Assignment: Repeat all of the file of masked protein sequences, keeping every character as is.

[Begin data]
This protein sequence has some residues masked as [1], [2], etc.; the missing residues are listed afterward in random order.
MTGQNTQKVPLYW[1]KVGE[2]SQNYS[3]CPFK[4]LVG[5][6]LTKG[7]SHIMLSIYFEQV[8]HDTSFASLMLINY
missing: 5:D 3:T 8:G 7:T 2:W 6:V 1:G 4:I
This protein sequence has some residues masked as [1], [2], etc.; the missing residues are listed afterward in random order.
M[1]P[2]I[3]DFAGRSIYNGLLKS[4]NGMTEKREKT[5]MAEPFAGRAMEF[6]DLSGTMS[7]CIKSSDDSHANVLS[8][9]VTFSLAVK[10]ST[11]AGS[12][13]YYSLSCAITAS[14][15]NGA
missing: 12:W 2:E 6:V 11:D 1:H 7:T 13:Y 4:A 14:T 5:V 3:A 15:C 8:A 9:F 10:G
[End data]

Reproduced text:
This protein sequence has some residues masked as [1], [2], etc.; the missing residues are listed afterward in random order.
MTGQNTQKVPLYW[1]KVGE[2]SQNYS[3]CPFK[4]LVG[5][6]LTKG[7]SHIMLSIYFEQV[8]HDTSFASLMLINY
missing: 5:D 3:T 8:G 7:T 2:W 6:V 1:G 4:I
This protein sequence has some residues masked as [1], [2], etc.; the missing residues are listed afterward in random order.
M[1]P[2]I[3]DFAGRSIYNGLLKS[4]NGMTEKREKT[5]MAEPFAGRAMEF[6]DLSGTMS[7]CIKSSDDSHANVLS[8][9]VTFSLAVK[10]ST[11]AGS[12][13]YYSLSCAITAS[14][15]NGA
missing: 12:W 2:E 6:V 11:D 1:H 7:T 13:Y 4:A 14:T 5:V 3:A 15:C 8:A 9:F 10:G